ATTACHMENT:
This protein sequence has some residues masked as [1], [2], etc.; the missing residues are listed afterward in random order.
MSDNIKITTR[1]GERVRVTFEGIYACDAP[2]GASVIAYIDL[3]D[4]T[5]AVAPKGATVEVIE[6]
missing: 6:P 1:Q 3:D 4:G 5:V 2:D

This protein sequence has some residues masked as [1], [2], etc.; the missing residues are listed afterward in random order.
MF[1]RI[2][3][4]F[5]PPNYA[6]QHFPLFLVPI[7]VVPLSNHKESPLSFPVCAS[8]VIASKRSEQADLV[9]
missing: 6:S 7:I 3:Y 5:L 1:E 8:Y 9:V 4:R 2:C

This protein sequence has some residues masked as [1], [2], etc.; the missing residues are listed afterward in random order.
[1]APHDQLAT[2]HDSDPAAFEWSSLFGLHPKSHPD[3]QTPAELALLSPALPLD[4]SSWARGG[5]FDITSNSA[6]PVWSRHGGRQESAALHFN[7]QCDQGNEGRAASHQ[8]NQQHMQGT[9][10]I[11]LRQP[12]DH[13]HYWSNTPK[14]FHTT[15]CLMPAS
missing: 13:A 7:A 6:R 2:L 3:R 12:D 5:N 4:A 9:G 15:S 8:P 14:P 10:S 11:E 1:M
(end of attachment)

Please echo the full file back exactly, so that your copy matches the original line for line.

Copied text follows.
This protein sequence has some residues masked as [1], [2], etc.; the missing residues are listed afterward in random order.
MSDNIKITTR[1]GERVRVTFEGIYACDAP[2]GASVIAYIDL[3]D[4]T[5]AVAPKGATVEVIE[6]
missing: 6:P 1:Q 3:D 4:G 5:V 2:D

This protein sequence has some residues masked as [1], [2], etc.; the missing residues are listed afterward in random order.
MF[1]RI[2][3][4]F[5]PPNYA[6]QHFPLFLVPI[7]VVPLSNHKESPLSFPVCAS[8]VIASKRSEQADLV[9]
missing: 6:S 7:I 3:Y 5:L 1:E 8:Y 9:V 4:R 2:C

This protein sequence has some residues masked as [1], [2], etc.; the missing residues are listed afterward in random order.
[1]APHDQLAT[2]HDSDPAAFEWSSLFGLHPKSHPD[3]QTPAELALLSPALPLD[4]SSWARGG[5]FDITSNSA[6]PVWSRHGGRQESAALHFN[7]QCDQGNEGRAASHQ[8]NQQHMQGT[9][10]I[11]LRQP[12]DH[13]HYWSNTPK[14]FHTT[15]CLMPAS
missing: 13:A 7:A 6:R 2:L 3:R 12:D 5:N 4:A 9:G 15:S 8:P 14:P 10:S 11:E 1:M